A wonderful friend remembered


Phyllis McDonald – 19 May 1945 to 15 October 2011

Several years ago Phyllis McDonald contacted The Regency Town House out of the blue to become a volunteer. A quick Photo of Phyllis McDonaldchat later, we knew that we liked her and we were very fortunate that she felt the same way. Phyllis brought to us the professional skills of a librarian, a strong interest in local history, a great sense of humour and an infectious enthusiasm for life.

Phyllis became involved in lots of Town House projects including documenting architectural drawings, researching carpet history and cataloguing architectural ornaments. Over time, her main focus became MyHouseMyStreet and she was soon immersed in transcribing census and directory data, undertaking primary source research, writing web content and introducing other volunteers to our procedures and methods. She was endlessly patient and kind.

Even the challenges of her mother’s ailing health and, subsequently, settling her estate, did not upset her balance. Phyllis was always perfectly calm, even after being knocked to the ground by Bodhi, the skateboarding Lakeland terrier who's scatty antics made national newspapers and ITVs Britain’s Got Talent. Where some might have cursed Bodhi’s owner or taken him to court, Phyllis just gave a wry smile – one we all remember so well. This characteristic refusal to be ruffled by anything led her to be the first port of call for many new Town House volunteers grappling with unfamiliar materials.

Outside the Town House, many of her colleagues discovered the pleasures of choral music as a result of Phyllis’s role as a soprano with the Brighton Festival Chorus. She sang with them for some 27 years. After a concert, Phyllis was also great company over a glass of good ale – a cheery and charming, quick and lively person both at work and play.

A little more than a year ago, Phyllis was diagnosed with cancer. At this point she had just started researching the history of Tidy Street in Brighton’s North Laine and, for good measure, the history of Arnold Street, where she lived. Phyllis underwent surgery and grueling postoperative treatment but, as soon as she could, returned to us, determined to press on with her projects. For all of us, having her back was truly joyous.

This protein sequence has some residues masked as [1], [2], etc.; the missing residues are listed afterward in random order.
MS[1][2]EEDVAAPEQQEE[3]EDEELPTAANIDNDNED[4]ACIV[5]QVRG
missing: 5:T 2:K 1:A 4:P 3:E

This September, we staged ten MyHouseMyStreet exhibitions in Brighton, including one in Tidy Street featuring Phyllis’s work. But Phyllis was unable to join us, having suffered a relapse. Soon after, Phyllis was again in hospital. From there she went to the Martlets Hospice. Whenever her Town House colleagues visited, they found her typically buoyant and positive, determined to get the most out of what remained to her. 

Last weekend, early on Saturday morning, Phyllis died. With her passing, we have lost a friend, a knowledgeable collaborator and a joyous person who made others’ lives much more enjoyable. Phyllis bequeathed far more than the research she undertook or the publication she authored, though both were great contributions. We remember her character and spirit, with gratitude. She gave far more than she ever took.

Phyllis leaves behind many friends from the different walks of her life and her family: her brother Phil, her daughter and son in law, Olivia and Ben, and their soon to be born son, whose name Phyllis was told several weeks before her death. To all of them our commiserations and very best wishes.

Footnote – Phyllis died of ovarian cancer, a disease that has not recently seen any great treatment breakthroughs. Only some 20 per cent of sufferers are identified at an early stage, when patients can generally expect to live more than five years after diagnosis. For most women, the cancer is identified too late and survival times are cruelly brief. For Phyllis this was especially poignant. She would have happily settled for just a few extra weeks, in order to see her first grandchild born.

Phyllis wanted women to know that symptoms such as stomach or pelvic pain, abdominal bloating, feeling full quickly, loss of appetite and having to urinate often – while most likely caused by other things – should be reported to a GP or gynaecologist as soon as possible. Her thoughts at the end of her life were for others – pure Phyllis.

The Town House team - 19 October 2011

Additional commentary on Phyllis: Shirley remembers Phyllis, Caroline remembers Phyllis